Alicja with her mother

The little churchyard next to the church was the final resting place for many of the inhabitants including Dr. Rajewska, who moved from the camp to Swindon, where she had a surgery.
 
 

My mother had great respect for her mother, symbolized in this gesture at her wedding in Fairford

 

 

 My parents out side the little church after their wedding 

 
 

A wedding group out side their nissen hut in the camp

Receptions were held in the huts, note the curved walls  .

Marczewski and Awdziejczyk family

 

My own god-parents were Pan Adamski, who was a close family friend, and my mother’s sister, Janina Awdziejczyk, who is shown holding me in the  photograph on the left. The picture in the middle is of my grandmother, with me in the pram. The one on the right shows me as a toddler in national (Krakowski) costume, in the garden by our barrack.

 

 

A DREAM: TO GET A HOME OF THEIR OWN

 

The camp provided a safe haven and an area for each family to have some privacy, a whole or half a barrack per family. In the early days of the camp, several families had to share large rooms or halls which were divided with a hanging blanket between one family and another. Having their own place meant a great deal to people who had been literally homeless and who had spent years in various transit camps in India or Africa, or who had been in the Polish army. The insides of the barracks were extremely basic. A Primus stove in one of the two ‘rooms’ was used for cooking purposes and heating was provided by a solid fuel stove. There were no washing or toilet facilities, only communal washrooms which were a long distance away from some of the ‘baraki’.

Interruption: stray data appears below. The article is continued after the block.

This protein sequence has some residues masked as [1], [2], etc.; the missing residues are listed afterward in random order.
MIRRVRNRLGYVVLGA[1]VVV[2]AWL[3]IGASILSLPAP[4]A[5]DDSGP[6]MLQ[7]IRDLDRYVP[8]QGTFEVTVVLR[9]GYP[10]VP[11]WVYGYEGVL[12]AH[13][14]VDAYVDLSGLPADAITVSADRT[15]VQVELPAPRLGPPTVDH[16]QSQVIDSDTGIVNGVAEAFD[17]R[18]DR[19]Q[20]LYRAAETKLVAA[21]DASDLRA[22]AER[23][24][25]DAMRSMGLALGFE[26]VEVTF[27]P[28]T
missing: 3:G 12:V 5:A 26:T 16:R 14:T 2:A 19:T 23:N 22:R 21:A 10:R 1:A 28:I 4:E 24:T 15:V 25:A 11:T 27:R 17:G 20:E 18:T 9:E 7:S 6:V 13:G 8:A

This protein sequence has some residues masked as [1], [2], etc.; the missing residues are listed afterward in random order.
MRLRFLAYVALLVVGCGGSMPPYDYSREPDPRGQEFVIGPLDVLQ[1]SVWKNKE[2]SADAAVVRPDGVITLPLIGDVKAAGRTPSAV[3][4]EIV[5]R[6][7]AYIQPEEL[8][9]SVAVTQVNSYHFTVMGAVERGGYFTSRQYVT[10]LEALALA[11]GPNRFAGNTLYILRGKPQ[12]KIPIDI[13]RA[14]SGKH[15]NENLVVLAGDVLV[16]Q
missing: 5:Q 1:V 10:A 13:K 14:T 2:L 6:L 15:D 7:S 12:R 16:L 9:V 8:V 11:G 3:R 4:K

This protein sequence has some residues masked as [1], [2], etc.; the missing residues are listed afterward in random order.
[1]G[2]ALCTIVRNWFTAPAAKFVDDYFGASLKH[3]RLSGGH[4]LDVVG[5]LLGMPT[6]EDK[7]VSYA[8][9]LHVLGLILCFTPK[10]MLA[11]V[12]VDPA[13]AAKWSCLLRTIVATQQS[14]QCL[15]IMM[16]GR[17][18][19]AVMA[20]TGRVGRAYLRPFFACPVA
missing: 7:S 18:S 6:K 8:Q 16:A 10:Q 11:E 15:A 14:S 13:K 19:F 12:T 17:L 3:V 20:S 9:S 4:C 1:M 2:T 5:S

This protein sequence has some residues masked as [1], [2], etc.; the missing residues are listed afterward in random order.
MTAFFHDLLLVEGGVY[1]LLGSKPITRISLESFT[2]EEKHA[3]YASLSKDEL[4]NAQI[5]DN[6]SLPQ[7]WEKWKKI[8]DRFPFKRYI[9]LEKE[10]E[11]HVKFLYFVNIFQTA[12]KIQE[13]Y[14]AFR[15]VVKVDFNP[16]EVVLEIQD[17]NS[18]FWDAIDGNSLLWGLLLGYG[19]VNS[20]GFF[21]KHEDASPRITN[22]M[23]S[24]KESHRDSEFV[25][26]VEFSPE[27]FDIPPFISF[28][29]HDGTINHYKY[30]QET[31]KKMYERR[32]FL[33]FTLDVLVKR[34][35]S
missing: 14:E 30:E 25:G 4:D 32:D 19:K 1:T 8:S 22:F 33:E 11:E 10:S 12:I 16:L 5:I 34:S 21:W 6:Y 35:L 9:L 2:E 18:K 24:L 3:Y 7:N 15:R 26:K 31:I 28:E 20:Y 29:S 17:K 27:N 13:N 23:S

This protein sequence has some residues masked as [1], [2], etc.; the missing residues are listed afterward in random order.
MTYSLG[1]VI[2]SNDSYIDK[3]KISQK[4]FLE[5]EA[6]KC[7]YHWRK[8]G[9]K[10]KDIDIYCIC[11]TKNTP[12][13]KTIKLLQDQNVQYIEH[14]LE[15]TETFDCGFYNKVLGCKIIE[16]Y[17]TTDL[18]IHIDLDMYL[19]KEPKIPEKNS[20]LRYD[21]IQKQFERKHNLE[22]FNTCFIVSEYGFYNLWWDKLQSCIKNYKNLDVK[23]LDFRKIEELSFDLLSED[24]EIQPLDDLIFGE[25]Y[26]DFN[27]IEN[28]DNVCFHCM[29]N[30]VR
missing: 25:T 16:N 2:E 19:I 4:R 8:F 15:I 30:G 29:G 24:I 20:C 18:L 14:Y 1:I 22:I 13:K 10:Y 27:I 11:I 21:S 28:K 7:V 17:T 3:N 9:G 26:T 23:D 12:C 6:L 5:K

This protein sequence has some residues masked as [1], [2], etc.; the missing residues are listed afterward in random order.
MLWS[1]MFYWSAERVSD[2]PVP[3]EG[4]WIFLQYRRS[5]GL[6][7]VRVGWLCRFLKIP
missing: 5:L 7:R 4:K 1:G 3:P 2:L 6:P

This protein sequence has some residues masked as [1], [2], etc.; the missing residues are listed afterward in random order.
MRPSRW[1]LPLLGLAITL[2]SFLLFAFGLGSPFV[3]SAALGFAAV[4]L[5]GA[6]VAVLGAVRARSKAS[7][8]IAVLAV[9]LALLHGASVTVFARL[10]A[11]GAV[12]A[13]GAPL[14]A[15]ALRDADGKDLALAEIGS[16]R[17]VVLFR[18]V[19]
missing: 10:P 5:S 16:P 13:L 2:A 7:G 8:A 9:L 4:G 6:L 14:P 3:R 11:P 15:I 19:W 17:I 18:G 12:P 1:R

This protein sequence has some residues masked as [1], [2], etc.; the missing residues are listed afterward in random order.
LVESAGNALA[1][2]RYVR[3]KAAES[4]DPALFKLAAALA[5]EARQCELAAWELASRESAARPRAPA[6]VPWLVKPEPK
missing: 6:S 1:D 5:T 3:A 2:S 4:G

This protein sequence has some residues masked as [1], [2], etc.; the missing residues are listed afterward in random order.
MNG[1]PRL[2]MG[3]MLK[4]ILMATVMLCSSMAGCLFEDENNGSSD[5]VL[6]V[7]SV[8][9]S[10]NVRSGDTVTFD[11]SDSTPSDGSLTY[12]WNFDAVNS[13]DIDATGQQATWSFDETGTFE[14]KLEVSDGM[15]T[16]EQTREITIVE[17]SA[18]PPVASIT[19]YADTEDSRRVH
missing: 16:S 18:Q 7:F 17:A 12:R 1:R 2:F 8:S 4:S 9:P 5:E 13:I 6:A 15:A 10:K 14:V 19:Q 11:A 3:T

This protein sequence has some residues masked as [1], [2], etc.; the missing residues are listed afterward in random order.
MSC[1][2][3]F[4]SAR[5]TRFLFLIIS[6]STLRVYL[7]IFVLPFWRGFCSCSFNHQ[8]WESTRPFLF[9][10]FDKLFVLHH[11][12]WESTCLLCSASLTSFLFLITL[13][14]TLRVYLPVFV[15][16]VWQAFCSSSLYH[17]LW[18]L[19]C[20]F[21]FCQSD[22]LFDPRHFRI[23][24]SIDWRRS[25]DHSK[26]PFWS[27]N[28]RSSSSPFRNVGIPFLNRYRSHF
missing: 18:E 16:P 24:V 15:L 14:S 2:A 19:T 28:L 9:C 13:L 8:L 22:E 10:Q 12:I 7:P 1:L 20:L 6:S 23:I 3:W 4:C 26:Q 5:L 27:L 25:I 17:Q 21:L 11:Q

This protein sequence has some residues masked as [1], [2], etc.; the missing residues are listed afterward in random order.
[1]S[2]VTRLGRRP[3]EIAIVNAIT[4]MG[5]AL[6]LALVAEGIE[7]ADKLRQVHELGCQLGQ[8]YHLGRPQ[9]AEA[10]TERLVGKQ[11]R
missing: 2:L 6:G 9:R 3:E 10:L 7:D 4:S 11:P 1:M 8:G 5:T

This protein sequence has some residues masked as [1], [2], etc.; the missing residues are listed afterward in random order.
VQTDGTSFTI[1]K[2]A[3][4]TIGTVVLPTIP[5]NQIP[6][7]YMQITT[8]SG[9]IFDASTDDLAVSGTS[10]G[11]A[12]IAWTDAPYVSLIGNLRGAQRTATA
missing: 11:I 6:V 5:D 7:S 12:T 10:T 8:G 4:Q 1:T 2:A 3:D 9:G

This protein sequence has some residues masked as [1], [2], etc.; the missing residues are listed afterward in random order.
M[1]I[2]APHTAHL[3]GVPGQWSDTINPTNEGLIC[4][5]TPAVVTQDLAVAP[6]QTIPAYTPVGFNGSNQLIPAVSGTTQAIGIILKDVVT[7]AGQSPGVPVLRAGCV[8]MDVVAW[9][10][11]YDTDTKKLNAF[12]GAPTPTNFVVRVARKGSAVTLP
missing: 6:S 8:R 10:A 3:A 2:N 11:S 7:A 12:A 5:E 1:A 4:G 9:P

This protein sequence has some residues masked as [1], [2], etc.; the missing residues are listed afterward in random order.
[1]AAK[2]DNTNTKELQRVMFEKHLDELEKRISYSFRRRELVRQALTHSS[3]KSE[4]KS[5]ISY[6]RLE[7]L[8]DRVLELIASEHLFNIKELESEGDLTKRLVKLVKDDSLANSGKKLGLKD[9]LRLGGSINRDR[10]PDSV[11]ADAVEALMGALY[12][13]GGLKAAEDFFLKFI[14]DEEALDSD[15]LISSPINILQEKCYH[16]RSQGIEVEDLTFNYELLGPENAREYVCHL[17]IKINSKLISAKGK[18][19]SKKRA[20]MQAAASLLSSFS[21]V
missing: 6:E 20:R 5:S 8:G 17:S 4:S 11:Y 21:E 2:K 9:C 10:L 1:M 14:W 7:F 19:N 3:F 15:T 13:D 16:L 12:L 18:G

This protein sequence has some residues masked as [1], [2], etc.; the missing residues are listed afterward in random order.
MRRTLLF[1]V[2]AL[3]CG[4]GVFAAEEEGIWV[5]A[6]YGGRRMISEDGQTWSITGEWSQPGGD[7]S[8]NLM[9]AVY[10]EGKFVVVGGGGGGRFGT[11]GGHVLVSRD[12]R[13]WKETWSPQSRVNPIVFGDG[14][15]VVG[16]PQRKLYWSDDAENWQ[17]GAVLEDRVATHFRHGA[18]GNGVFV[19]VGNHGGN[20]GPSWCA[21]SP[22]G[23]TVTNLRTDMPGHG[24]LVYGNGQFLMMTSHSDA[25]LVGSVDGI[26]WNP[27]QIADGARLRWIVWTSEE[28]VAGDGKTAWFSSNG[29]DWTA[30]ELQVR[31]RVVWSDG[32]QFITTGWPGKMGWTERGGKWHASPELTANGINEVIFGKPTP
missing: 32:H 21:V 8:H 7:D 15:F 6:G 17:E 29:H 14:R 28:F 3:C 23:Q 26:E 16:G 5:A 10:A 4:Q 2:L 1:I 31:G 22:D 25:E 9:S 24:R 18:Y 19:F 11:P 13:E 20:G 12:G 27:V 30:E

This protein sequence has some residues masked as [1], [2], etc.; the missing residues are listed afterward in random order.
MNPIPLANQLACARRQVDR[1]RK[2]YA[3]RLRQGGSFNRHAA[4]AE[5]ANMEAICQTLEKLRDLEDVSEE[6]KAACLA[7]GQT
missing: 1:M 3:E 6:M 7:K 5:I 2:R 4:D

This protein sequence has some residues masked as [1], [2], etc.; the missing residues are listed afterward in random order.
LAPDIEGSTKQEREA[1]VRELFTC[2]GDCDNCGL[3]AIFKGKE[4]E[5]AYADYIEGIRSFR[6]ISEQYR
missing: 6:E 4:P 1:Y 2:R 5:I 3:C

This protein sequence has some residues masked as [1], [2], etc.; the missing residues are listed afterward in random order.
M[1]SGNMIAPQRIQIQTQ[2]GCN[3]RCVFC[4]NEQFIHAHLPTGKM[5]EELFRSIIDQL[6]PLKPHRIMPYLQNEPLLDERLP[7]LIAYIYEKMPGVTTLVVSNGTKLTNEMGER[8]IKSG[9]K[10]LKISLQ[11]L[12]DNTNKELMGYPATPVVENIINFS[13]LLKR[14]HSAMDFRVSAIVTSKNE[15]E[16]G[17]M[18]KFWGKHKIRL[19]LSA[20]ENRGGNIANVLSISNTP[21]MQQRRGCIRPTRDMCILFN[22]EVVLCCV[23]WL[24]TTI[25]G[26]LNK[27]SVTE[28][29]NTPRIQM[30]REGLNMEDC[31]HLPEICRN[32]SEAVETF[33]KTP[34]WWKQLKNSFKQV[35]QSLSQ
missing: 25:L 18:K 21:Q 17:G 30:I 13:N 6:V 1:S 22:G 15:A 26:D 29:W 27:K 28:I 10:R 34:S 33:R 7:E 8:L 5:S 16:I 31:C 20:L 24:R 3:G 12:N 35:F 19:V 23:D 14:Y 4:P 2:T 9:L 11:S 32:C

There were council houses available for workers in the fast growing nearby town of Swindon and some people saved very hard to put down a deposit on a small house there. (Life in the Swindon Polish community is yet another story.)

 

WORK

 

Workers were needed in the post-war period on local farms or at the American base nearby. There was also work further afield in Swindon, for instance, in Pressed Steel (later to become part of the Rover Group and then BMW), Garrards and Plessey, in this rapidly expanding town. Some people from the camp, like my mother, worked in light engineering in Swindon, where a bus took them early in the morning, around 7am and brought them back in the evening. Obtaining skilled or semi-skilled work in post-war Britain could be difficult for refugees as unions wanted to protect such jobs for English people. Some workers for jobs in the American bases were needed and also for the camp. My mother, pictured on the right with a colleague, worked for a while in the camp nursery.

 

I attended the nursery mentioned in Celina Wojciechowska’s account of her time in the camp and for a short time, my mother, Sabina Marczewska (later Świątek), worked there.

 
 

LANGUAGE & INTEGRATION